Rose said the Matteau call and the Mets call were "totally different" in that the former was built on the suddenness of the overtime victory -- "I was shocked that they won, because they never won games like that" -- whereas the Mets swept the Cubs and won Game 4 in a rout.

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And most of all, there was the chance to use the word "pennant," an iconic old baseball term that neither Murphy in '86 nor Gary Cohen in 2000 uttered in the seconds after the Mets won the NLCS in those years. Rose made sure to do so immediately.

"There's just something magical about it, especially when for me it dates back over 50 years, the words 'So and so win the pennant!' " he said. "It's that phrase. On that level alone, those words are just so steeped in the history and lexicon of baseball.

"I love looking back at old stuff wherever I can find it on the Internet, and you might come across a headline in a paper from 1906 where [Giants manager] John McGraw says this is the year his team wins the pennant. It's almost as profound to see it in print. Then to actually hear those words come out of your mouth, because they are steeped in a hundred-and-some years of history, when it's new and it's fresh and it's the team that you broadcast for and you rooted for and they're coming out of your mouth? I mean, seriously.

"And at Wrigley Field, in as iconic a setting as there is in the game. With each word, my mind just spun back through the decades and I could see myself delivering the words and they sort of came out in black and white, if that makes sense. Really, because it has spanned generations and generations of baseball culture and lore.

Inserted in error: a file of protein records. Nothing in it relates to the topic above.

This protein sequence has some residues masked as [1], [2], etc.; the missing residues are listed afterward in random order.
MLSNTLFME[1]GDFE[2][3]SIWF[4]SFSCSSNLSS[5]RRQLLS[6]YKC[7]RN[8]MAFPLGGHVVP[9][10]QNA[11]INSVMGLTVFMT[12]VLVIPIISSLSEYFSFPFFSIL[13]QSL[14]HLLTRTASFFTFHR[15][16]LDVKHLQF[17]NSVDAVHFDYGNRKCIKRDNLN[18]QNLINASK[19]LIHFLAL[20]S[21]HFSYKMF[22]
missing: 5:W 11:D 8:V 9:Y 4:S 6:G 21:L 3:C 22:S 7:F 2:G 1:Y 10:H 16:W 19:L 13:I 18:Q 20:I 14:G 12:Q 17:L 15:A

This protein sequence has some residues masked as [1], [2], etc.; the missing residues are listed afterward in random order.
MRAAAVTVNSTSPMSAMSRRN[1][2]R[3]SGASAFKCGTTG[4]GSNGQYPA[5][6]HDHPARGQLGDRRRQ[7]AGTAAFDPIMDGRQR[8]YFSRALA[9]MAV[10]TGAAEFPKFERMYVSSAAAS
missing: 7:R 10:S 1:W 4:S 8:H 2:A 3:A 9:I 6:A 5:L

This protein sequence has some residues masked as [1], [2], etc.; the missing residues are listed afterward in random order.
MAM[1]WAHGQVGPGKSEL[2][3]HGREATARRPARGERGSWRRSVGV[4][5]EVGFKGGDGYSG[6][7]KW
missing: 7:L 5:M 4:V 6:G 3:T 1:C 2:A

"That was just as good as it gets for me. I just never felt it the way I felt that."

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Of course, after that victory in Chicago, the Mets still had "one more hill to climb, baby," as Rose said after that long-ago Rangers victory over the Devils. The Rangers climbed it. The Mets fell short.

"It's a shot to the solar plexus on one level," Rose said of the Mets' 12-inning loss to the Royals in Game 5 of the World Series on Sunday night. "But the reality of the situation, if you just step away from emotions and look at how the series played out, the better team, for now, won. That was one hell of a team. That's a better team than any I saw in the National League all year.

"Once you get past that initial disappointment, it doesn't take long. This is going to sound crazy, but by the time I woke up and got my wits about me Monday morning I was already thinking, man, I can't wait to get to spring training. This team is going to be so much fun. You're going to be running a great pitcher out there every night and they'll replace the guys who leave with something, hopefully of significance.

"Just step back and say, they're the National League champions. No one expected that in March, April or July."

The only silver lining, of sorts, about the World Series loss is that it left Rose and Mets fans with another rung on the ladder to look forward to.

"As satisfying as it was to say those words and feel the raw emotion as they left my mouth," he said, "at least there's still that opening for the one call that will be the granddaddy of them all for me. If it ever happens."